On Wed, 24 Aug 2005 15:07:27 GMT, William Gill <no*****@gcgroup.net> wrote:
Working with tkinter, I have a createWidgets() method in a class.
Within createWidgets() I create several StringVars() and
assign them to the textvariable option of several widgets.
Effectively my code structure is:

def createWidgets(self):
...
var = StringVar()
Entry(master,textvariable=var)
...
...

Though 'var' would normally go out of scope when createWidgets
completes, since the Entry and its reference do not go out of scope,
only the name 'var' goes out of scope, not the StringVar object, Right?

Well, apparently not:

------------------------------------------------
from Tkinter import *

class MyStringVar(StringVar):
def __del__(self):
print "I'm dying!"

root = Tk()

def cw():
var = MyStringVar()
Entry(root, textvariable=var).pack()

cw()

root.mainloop()
------------------------------------------------

Running this script actually prints "I'm dying!", so there is obviously
no reference from the Entry widget to the variable object. The reference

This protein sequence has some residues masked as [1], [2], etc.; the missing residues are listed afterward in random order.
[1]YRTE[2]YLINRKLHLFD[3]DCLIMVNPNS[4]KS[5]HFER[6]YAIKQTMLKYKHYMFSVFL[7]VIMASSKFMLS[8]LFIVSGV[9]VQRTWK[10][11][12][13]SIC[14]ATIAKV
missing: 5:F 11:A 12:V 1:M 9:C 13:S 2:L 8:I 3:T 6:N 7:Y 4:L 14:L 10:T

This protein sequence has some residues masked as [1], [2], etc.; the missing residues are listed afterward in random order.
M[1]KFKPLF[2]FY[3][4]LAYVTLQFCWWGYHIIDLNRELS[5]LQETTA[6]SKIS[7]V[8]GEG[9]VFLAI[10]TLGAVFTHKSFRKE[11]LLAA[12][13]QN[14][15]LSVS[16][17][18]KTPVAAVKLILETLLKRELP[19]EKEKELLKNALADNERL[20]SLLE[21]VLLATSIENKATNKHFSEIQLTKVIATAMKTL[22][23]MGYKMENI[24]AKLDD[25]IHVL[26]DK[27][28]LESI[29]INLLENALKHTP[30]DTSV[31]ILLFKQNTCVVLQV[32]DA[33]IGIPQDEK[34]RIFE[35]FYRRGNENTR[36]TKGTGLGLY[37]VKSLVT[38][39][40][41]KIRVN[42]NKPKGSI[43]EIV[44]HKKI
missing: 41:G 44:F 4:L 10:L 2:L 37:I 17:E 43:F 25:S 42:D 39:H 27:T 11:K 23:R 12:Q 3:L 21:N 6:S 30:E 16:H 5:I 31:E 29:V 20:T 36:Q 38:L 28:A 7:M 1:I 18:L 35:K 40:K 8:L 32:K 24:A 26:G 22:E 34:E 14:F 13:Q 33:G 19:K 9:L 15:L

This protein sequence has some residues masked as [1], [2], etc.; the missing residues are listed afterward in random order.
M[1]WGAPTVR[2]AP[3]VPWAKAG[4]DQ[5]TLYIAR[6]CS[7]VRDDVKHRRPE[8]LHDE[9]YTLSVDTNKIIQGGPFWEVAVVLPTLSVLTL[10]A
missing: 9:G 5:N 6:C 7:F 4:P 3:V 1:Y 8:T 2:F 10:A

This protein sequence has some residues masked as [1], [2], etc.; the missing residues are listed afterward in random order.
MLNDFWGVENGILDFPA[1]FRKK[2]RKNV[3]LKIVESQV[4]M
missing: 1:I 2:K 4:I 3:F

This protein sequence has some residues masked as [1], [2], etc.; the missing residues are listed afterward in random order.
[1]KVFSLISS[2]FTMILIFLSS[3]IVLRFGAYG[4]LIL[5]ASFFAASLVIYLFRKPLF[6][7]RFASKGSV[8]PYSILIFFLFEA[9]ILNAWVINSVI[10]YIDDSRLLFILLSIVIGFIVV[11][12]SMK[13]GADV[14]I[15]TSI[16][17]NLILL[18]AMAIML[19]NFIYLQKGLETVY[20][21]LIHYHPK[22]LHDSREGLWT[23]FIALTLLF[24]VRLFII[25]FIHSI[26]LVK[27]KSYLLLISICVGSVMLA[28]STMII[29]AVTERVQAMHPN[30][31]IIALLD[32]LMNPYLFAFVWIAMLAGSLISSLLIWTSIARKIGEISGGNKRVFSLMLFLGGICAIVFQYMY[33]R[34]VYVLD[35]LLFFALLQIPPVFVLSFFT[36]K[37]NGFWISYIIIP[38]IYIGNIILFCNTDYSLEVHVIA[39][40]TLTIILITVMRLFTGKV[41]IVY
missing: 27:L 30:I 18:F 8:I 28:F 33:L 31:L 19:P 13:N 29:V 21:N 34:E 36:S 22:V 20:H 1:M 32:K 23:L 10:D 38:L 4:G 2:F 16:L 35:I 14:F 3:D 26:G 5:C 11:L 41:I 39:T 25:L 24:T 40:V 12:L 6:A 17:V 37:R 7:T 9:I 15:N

is actually kept at tcl level between an entry and the *tcl* variable,
which knows nothing about the *Python* variable.

I will have to do some experimenting.
BTW, the whole purpose of StringVar's is to be kept so that the text for
the entry can be retrieved or modified by another part of the program.
So what can be the purpose of creating variables in a function or method
and not keeping them anywhere else than a local variable?

I was trying to keep my question simple.
In actuality, I have a widget I'll call dataForm that extends
tkSimpleDialog.Dialog. In it I have several entry and checkbox widgets,
and a call to a changed() method passed from the parent. When I'm done
editing dataForm, all the variables are processed in a save() method,
and dataForm is destroyed.

What happened when I used self.var = MyStringVar() and Entry(root,
textvariable=self.var).pack(), is that a subsequent call to create a
dataForm instance has residual data from the previous instance AND the
change callback caused an error. Changing to local variables seemed to
cure the problems.

I just tried changing back to the self.var approach, and it seems to
work fine??? I must have had some name conflicts in my earlier code.
I'll try to figure it out, and post if I do.

Bill
Aug 24 '05 #3